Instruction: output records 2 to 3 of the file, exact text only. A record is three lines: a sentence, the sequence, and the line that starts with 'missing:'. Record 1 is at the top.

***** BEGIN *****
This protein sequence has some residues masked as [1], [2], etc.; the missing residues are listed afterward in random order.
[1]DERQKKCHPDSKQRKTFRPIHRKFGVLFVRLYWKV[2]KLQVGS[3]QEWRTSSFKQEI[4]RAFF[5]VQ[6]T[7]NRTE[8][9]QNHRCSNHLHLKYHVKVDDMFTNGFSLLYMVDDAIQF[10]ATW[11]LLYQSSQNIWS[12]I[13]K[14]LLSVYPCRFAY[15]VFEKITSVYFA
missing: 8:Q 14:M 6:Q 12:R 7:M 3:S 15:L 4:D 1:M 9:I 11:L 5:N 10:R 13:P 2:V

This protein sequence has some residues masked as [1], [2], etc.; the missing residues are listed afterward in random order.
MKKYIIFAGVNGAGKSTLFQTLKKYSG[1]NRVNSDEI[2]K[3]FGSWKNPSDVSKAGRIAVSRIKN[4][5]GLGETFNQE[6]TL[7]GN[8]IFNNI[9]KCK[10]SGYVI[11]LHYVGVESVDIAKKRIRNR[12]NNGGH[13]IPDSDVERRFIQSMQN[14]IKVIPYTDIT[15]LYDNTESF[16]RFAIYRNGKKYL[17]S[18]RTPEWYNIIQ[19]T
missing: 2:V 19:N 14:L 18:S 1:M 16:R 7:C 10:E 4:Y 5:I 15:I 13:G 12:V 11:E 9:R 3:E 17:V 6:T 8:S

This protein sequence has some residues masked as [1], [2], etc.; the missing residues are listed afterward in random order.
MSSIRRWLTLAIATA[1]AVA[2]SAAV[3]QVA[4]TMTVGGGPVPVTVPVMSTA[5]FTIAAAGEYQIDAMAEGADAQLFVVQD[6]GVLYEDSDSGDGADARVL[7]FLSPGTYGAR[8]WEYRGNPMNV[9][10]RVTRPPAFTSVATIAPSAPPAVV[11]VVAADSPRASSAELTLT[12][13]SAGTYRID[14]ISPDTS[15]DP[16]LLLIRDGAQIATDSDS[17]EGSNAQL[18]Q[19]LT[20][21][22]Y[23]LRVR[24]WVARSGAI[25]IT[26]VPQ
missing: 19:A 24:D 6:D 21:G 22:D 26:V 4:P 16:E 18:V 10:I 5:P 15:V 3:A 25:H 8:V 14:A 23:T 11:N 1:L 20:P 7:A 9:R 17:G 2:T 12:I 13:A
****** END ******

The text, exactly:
This protein sequence has some residues masked as [1], [2], etc.; the missing residues are listed afterward in random order.
MKKYIIFAGVNGAGKSTLFQTLKKYSG[1]NRVNSDEI[2]K[3]FGSWKNPSDVSKAGRIAVSRIKN[4][5]GLGETFNQE[6]TL[7]GN[8]IFNNI[9]KCK[10]SGYVI[11]LHYVGVESVDIAKKRIRNR[12]NNGGH[13]IPDSDVERRFIQSMQN[14]IKVIPYTDIT[15]LYDNTESF[16]RFAIYRNGKKYL[17]S[18]RTPEWYNIIQ[19]T
missing: 2:V 19:N 14:L 18:S 1:M 16:R 7:C 10:E 4:Y 5:I 15:I 13:G 12:V 11:E 9:R 3:E 17:V 6:T 8:S

This protein sequence has some residues masked as [1], [2], etc.; the missing residues are listed afterward in random order.
MSSIRRWLTLAIATA[1]AVA[2]SAAV[3]QVA[4]TMTVGGGPVPVTVPVMSTA[5]FTIAAAGEYQIDAMAEGADAQLFVVQD[6]GVLYEDSDSGDGADARVL[7]FLSPGTYGAR[8]WEYRGNPMNV[9][10]RVTRPPAFTSVATIAPSAPPAVV[11]VVAADSPRASSAELTLT[12][13]SAGTYRID[14]ISPDTS[15]DP[16]LLLIRDGAQIATDSDS[17]EGSNAQL[18]Q[19]LT[20][21][22]Y[23]LRVR[24]WVARSGAI[25]IT[26]VPQ
missing: 19:A 24:D 6:D 21:G 22:D 26:V 4:P 16:E 18:V 10:I 5:P 15:V 3:A 25:H 8:V 14:A 23:T 11:N 1:L 20:P 7:A 9:R 17:G 2:T 12:I 13:A